Monongalia Co WV
The History of West Virginia, Old and New
Published 1923, The American Historical Society, Inc.,
Chicago and New York, Volume II
pg 97 + 98
Lynn Hastings. Probably there is no profession that demands so much tact,
judgment, patience, specialized knowledge and natural executive ability as
that of the educator and the individual who enters into this important field,
selecting it as his calling, must be prepared to make many personal sacrifices, to endure numerous disappointments, to often spend himself for
others without apparent return, and to give the best years of his life without receiving the emoluments that equal effort would surely bring in any
other profession. It is a vocation for which there are no weights and measures. The material with which it deals is rather that life material upon
which impressions are eternal and afford the man who would serve the race an
opportunity than which there are none greater. One who has dedicated his
life to the work of the educator and who has achieved an honored place in his
vocation and in the confidence of the public is Lynn Hastings, of Morgantown,
superintendent of the free schools of Monongalia County.
Mr. Hastings, the great-grandfather of Lynn, who settled at Cheat Neck in
Union District during pioneer days. He married a McGill and their son, Isaac, was born in the Cheat Neck community and married Elvira Victor. At
the time of the war with Mexico he was serving as a captain of Virginia militia and was sworn into the Government service, but did not get to the
front. During the war between the states he assisted in raising a company of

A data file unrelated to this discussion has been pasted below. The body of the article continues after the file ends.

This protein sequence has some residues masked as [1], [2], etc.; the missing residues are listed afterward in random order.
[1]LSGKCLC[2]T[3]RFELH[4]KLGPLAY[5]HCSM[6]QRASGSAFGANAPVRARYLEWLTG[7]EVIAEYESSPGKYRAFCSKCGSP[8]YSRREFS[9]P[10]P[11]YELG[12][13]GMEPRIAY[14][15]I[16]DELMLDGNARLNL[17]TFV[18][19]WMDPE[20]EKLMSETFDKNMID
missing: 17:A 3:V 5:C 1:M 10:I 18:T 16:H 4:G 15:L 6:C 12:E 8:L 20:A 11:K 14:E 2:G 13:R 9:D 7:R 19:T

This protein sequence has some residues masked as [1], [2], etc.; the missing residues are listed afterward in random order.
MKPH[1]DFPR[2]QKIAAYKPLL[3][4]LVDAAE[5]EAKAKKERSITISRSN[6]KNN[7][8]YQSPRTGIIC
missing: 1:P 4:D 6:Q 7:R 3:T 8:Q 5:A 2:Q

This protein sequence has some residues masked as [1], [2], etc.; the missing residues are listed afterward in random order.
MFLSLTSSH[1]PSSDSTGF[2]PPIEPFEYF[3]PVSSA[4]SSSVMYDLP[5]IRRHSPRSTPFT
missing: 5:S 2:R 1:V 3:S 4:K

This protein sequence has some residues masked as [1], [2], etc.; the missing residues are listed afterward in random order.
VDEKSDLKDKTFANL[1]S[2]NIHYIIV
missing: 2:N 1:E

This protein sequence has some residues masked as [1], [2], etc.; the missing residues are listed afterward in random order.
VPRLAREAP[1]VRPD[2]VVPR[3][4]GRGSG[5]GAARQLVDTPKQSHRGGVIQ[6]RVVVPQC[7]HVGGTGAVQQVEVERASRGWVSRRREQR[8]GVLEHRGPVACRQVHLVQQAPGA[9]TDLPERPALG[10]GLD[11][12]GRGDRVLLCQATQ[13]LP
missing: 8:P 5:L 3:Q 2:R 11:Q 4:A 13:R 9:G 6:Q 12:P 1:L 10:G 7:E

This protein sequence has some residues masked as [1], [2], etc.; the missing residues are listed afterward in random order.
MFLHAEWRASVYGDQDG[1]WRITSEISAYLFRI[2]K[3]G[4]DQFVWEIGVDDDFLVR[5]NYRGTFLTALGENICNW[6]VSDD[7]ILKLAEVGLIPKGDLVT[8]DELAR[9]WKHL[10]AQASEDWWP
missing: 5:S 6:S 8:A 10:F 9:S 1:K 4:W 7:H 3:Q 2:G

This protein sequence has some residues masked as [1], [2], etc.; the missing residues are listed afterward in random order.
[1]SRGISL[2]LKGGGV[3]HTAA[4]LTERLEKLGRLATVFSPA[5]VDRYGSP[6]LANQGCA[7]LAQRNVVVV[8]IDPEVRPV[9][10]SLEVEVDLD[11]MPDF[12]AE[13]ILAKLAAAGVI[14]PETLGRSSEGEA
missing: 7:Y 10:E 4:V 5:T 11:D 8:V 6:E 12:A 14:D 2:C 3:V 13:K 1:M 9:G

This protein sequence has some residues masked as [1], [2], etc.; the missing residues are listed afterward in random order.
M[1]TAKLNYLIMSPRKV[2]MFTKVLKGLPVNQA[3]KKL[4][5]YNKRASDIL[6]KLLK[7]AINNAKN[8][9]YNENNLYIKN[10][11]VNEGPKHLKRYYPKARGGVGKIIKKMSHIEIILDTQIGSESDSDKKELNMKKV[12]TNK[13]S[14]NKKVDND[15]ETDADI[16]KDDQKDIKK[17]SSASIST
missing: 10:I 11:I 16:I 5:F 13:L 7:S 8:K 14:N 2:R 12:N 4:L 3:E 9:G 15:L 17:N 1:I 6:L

West Virginia infantry and was commissioned first lieutenant thereof. He was
a charter member of the Cheat Neck Methodist Protestant Church.
George B. Hastings, son of Isaac and father of Lynn Hastings, was born at
Cheat Neck, February 3, 1856, and died June 20, 1911. In early life he assisted his father in the operation of the ferry over Cheat River, at Cheat
Neck, and subsequently learned the trade of woodworker, which he followed for
years, in addition thereto farming to some extent. He married Margaret Elizabeth Jenkins, who was born April 22, 1857, in the same neighborhood as
was her husband, and survives him as a resident of Morgantown.
The first of the Jenkins family of record in Monongalia County was
Bartholomew Jenkins, the grandfather of Mrs. Hastings, who was one of three
brothers to come to America from Scotland, two of whom settled in other states. Bartholomew Jenkins settled at Cheat Neck in early days and married
Nancy Baker, daughter of George Baker, the Monongalia County pioneer of the
Baker family. George Jenkins, son of Bartholomew and Nancy Jenkins, was born
at Cheat Neck and married Sophia Beatty, daughter of Robert and Nancy (Conn)
Beatty. Robert Beatty was born at Cheat Neck, the son of Irish-born parents
who were early settlers in Monongalia County. His wife was a daughter of
James and Sophia Conn.
The children born to George B. and Margaret E. Hastings were as follows: